Issue 3 NEWSLETTER June 1999
trial in the news
News about the CRASH Trial is spreading fast
Following a news item in the BMJ earlier this month there has been strong interest from neurosurgeons and emergency physicians around the world. Two large South African neurosurgical units are applying for ethics committee approval with several potential new collaborators in Italy, Poland, Slovakia, and the UK. A further opportunity to extend the network of collaborators might also result from the favourable review of the CRASH protocol by The Lancet. For the past few years The Lancet has operated a system of peer review of protocols. The aim of this system is threefold: to encourage good principles in the design of clinical research, to publicise a list of "accepted" protocols, and to make a provisional commitment to publication of the main clinical endpoints of the study. The journal looks for trials that address an important question and in which the planned design and analysis are original, topical, and valid. The journal sends selected protocols for external peer review by clinical advisors and by statisticians and then lists on its web-site details of protocols that pass scrutiny. Having passed this hurdle, details about the CRASH trial will soon be posted on The Lancet web-site. 
This has really taken off with the number of patients randomised doubling in the last month. To see the most up to date numbers, the total number of patients entered is regularly updated on our web site:

Jimmy Stuart, North Manchester Hospital and Jiri Occhman in Brno, Czech Republic have both made incredible efforts, pushing the numbers well up.  Scotland has now gone live with Mr. Matheson's team, in Aberdeen having randomised their first patient into the trial this month.  Leeds General Infirmary is expected to start randomising soon.  Italy have four centres with Ethics Committee approval and treatment packs on site. Randomisation is imminent.

Early outcome forms are being returned within the 14 day period. Could everyone when filling it out please complete: Question 4 - Outcome. Tick the box and also write in the date of death, discharge or transfer. Other than this the amount of missing data is minimal.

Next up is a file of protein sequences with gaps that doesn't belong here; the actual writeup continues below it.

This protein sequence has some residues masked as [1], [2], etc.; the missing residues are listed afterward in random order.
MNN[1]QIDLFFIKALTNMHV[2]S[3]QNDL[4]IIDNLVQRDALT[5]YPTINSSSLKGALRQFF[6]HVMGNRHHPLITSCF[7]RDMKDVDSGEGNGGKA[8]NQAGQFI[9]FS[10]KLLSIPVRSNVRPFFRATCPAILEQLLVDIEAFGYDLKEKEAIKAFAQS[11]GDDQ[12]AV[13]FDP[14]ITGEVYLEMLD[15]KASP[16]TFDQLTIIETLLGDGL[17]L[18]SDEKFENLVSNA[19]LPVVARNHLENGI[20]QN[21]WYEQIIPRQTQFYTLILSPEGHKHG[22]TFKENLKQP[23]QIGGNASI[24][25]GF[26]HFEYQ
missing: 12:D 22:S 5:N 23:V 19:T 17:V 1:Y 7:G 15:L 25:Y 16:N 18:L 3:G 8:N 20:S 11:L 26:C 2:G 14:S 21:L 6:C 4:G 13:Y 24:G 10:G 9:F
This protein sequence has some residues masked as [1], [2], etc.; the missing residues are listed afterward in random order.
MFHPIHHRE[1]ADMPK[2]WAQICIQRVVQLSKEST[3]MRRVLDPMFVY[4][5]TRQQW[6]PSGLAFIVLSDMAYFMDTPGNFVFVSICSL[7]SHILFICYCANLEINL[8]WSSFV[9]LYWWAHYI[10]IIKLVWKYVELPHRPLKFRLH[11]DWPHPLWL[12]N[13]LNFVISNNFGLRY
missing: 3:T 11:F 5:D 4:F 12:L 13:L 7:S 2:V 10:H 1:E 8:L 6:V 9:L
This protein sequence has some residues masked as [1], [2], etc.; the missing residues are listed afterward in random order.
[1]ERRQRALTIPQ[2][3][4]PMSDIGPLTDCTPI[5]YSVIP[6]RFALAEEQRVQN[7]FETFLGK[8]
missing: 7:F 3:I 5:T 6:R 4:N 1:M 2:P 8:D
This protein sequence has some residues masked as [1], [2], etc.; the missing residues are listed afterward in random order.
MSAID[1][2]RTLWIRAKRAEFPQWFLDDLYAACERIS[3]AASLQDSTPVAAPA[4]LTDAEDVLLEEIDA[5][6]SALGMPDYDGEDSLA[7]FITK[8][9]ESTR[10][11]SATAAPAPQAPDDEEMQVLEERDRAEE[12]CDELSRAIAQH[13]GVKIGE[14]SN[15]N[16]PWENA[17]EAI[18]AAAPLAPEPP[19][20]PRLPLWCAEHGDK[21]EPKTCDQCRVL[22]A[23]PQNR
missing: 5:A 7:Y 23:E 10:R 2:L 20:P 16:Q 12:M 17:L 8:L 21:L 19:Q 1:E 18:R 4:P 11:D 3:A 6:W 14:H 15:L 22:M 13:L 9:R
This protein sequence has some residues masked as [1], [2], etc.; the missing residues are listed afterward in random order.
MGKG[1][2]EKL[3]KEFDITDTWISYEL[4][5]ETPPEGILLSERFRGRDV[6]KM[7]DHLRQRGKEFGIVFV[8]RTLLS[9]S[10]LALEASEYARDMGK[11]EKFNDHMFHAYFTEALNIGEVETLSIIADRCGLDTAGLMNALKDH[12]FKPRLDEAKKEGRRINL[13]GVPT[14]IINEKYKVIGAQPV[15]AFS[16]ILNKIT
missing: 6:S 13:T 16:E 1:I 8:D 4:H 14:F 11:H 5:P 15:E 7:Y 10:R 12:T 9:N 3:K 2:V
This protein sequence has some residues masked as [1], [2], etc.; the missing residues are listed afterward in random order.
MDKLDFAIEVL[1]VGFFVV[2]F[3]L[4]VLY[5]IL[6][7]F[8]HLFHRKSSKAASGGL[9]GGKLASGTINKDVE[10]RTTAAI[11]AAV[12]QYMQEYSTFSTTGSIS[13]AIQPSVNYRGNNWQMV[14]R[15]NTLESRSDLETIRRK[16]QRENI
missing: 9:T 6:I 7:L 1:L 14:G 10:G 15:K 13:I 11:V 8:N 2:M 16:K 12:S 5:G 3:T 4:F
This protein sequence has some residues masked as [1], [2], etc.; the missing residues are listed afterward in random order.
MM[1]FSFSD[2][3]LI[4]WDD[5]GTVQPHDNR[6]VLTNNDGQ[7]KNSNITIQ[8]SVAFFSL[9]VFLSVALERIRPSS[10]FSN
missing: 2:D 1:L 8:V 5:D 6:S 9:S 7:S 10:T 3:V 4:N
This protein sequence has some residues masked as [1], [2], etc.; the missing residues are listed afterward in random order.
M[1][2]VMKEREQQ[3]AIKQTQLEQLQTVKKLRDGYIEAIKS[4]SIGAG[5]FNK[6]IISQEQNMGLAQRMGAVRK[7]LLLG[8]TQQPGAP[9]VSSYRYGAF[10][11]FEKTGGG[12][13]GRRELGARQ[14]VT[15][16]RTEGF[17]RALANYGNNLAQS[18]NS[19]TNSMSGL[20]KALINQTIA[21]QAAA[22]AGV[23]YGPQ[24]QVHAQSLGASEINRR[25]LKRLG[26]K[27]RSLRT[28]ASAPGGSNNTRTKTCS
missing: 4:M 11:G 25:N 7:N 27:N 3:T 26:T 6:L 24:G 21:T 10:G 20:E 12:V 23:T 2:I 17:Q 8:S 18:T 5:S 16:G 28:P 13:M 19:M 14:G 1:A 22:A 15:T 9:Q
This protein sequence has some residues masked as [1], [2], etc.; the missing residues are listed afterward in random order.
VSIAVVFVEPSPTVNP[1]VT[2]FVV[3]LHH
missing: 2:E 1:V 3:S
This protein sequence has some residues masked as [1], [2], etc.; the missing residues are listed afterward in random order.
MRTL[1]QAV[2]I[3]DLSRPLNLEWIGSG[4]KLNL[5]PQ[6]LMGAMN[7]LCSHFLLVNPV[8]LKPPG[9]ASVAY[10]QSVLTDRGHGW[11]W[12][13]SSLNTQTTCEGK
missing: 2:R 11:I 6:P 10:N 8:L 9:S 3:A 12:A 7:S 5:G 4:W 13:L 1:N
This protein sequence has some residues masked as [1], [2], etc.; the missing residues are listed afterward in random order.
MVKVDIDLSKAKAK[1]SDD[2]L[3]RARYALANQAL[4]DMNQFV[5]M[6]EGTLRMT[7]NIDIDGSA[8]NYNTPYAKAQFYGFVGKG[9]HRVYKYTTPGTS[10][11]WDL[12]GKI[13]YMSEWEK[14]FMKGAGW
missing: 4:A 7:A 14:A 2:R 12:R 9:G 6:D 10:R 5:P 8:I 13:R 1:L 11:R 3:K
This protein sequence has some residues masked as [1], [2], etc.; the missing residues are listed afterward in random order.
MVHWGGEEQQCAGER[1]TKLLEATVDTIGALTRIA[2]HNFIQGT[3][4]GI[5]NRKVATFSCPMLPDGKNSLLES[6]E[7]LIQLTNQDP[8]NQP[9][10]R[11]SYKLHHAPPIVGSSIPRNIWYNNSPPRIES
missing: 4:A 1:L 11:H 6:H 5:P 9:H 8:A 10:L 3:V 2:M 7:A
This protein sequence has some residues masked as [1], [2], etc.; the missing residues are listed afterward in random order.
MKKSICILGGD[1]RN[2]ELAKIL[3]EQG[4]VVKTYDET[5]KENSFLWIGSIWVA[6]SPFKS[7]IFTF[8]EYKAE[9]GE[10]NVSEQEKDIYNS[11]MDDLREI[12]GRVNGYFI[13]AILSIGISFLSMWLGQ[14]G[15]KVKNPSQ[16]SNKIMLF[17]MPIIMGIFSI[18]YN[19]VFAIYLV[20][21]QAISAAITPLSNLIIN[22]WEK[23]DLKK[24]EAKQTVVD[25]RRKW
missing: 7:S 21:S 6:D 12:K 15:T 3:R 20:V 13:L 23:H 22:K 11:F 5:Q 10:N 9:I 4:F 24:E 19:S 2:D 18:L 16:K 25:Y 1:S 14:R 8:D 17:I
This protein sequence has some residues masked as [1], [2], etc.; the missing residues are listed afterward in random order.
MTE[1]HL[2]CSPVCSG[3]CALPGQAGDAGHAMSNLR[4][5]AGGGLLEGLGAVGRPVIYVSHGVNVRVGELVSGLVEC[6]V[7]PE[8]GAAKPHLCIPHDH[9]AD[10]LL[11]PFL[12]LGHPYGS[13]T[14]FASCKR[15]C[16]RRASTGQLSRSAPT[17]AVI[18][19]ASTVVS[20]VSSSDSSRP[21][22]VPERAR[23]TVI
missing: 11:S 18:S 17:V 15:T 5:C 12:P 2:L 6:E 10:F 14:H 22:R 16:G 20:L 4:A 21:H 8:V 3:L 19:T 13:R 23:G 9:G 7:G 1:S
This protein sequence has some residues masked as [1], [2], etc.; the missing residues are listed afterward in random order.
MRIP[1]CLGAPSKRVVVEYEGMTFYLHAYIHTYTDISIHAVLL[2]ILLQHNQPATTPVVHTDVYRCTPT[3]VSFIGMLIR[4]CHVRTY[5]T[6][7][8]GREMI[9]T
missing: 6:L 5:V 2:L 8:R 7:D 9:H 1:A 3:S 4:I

David Yates – Professor of Emergency Medicine at Hope Hospital, Manchester

First it was concern – and not a little confusion – as we struggled to put into practice all that we had planned in the months of preparation for the trial. Who would be responsible for enrolment throughout the 24 hours? Would the trial packs fit into the resus room mini pharmacy? Had we spoken to all key staff members? (We hadn’t.) Would the CRASH forms become submerged under all the protocols, student project questionnaires and registrar research studies which compete for space on the emergency department work surfaces? The answers were often uncomfortable but the determination was there and concern is now maturing into competition as our enrolment rate increases and into confidence as we gain experience in dealing with practical issues.
This learning curve is an inevitable feature of the early phase of a large ‘simple’ trial in an emergency setting. But, it is reassuring that the slope is steep and that quite a few centres have now reached double figures and are settling down to the business of recruitment in large numbers. I hope that readers who are cautiously beginning this process are reassured that the CRASH methodology will ensure the safety of their patients and provide a simple but elegant way of resolving the ‘steroid issue’ in traumatic brain injury once and for all.
CRASH Trial Co-ordinator, Nin Ritchie

CRASH Co-ordinating Centre, FREEPOST LON 14211, LONDON WC1N 1BR

Tel: + 44 (0)20 7299 4684 Fax: + 44 (0)20 7299 4663 email:

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